Tess of the d'Urbervilles Additional Summary

Thomas Hardy


(Critical Guide to Censorship and Literature)

Thomas Hardy began writing Tess of the D’Urbervilles in the fall of 1888, under contract to a large conservative newspaper syndicate in England. After reading drafts of the manuscript this publisher decided certain scenes were indecent and asked Hardy to rewrite them. After Hardy refused, his publisher canceled his contract. For financial reasons Hardy needed to sell his book as a serial. He tried to sell the manuscript to two more magazine publishers, but both magazines rejected it.

Hardy undertook the revision of the text himself. His second draft won the approval of the Graphic magazine, except for two scenes. Tess of the D’Urbervilles appeared as a weekly serial between July 4, 1891, and December 26, 1891. It appeared in book form, with nearly all its original text restored, in November, 1891. The Wessex edition of 1912 was the first complete edition. The novel encountered mixed reviews upon publication, but sold quickly enough to go into a second edition within months.

The scene that had raised the strongest objections is Tess’s seduction by Alec D’Urberville. Hardy revised this scene to have Tess believe that she is married to D’Urberville when he seduces her. The second objectionable scene is the baptism of Tess’s illegitimate child, which Hardy fixed by simply removing the child from the story completely.

Hardy received many requests to dramatize Tess of the D’Urbervilles, but he never did. No London theaters were willing to risk the potential censorship to produce it, although several well-known actresses, including Sarah Bernhardt, offered to play Tess.


(Critical Survey of Literature for Students)

It is a proud day when Jack Durbeyfield learns that he is descended from the famous D’Urberville family. Durbeyfield never does more work than necessary to keep his family supplied with meager food and himself with beer, but from that day on, he ceases doing even that small amount of work. His wife joins him in thinking that such a high family should live better with less effort, and she persuades their oldest daughter, Tess, to visit the Stoke-D’Urbervilles, a wealthy family who assumed the D’Urberville name because no one else claimed it. It is her mother’s hope that Tess would make a good impression on the rich D’Urbervilles and perhaps a good marriage with one of the sons.

When Tess meets her supposed...

(The entire section is 1303 words.)


(Masterpieces of World Literature, Critical Edition)

Tess of the D’Urbervilles centers on Tess’s relationship to the natural world. As that relationship changes, so does her situation. At the beginning of the novel, Tess is a child of nature who is confident that the natural world will protect her and provide her with a value system. When nature fails her, however, she has no value system to which to turn and thus is thrown out of her comfortable world to journey both outwardly and inwardly in search of a way back to her relationship with the natural world.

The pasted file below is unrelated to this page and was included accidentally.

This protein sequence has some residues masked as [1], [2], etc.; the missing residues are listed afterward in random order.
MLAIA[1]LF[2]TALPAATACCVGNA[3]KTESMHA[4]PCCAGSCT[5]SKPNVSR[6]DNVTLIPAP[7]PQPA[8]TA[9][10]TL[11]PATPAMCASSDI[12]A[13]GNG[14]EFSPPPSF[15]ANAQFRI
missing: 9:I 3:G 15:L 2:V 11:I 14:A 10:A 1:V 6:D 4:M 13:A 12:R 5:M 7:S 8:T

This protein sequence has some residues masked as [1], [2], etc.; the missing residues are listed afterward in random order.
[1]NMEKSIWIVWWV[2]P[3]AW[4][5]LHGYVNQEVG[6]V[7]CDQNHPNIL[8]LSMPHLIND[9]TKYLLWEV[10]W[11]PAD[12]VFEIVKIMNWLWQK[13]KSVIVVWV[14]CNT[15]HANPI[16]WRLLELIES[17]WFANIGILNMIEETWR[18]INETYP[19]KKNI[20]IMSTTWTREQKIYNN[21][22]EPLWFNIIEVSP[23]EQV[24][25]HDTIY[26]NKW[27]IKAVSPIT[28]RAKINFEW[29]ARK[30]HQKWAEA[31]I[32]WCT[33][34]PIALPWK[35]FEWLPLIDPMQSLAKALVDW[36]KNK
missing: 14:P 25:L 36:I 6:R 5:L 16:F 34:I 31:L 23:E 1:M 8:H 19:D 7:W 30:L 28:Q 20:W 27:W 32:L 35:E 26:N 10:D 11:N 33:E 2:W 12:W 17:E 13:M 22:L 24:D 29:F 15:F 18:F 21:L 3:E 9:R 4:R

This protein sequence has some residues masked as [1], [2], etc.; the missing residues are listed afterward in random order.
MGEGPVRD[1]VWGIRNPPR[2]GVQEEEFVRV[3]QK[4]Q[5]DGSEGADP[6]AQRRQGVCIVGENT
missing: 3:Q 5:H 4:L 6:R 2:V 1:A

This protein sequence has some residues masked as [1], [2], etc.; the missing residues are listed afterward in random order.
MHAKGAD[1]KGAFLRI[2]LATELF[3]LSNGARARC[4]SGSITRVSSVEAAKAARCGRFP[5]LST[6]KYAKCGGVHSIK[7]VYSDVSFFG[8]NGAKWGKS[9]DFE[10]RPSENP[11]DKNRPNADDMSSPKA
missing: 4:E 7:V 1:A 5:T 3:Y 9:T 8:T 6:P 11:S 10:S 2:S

Tess first appears “at home” in the world of the small hamlet of Marlott, where, in the May Day dance, she manifests her innocence. Tess, however, is not a typical rustic maid; she is more sensitive than her friends. It is this sensitivity that ultimately undermines her. For example, shame for her father’s drunken condition makes her volunteer to take a load of beehives to market, and despair for the laziness of her parents makes her ignore where she is going. As a result, when the family’s only horse is killed, her sense of duty makes her overcome her pride to go to her aristocratic relatives for help. It is her first journey outside her secluded and protected world and her first encounter with the corruption of society.

Alec, her cousin, is a stock figure of the antinatural world, and when they meet, the image is a classic one of innocence in the grasp of the corrupt. When Alec takes Tess into the woods, she is not afraid of him, for she feels that she is in her natural element, and she so trusts the natural world to protect her that she falls asleep, only to be seduced by Alec. The antinatural force and her own innocence conspire to make her an outcast among her people. When her illegitimate child is born dead and the church refuses to give it a Christian burial, Tess renounces her religion and leaves the valley of her home in...

(The entire section is 768 words.)


(Novels for Students)

Part One—An Insignificant Incident and Its Consequences
Thomas Hardy's Tess of the d'Urbervilles begins with a...

(The entire section is 1685 words.)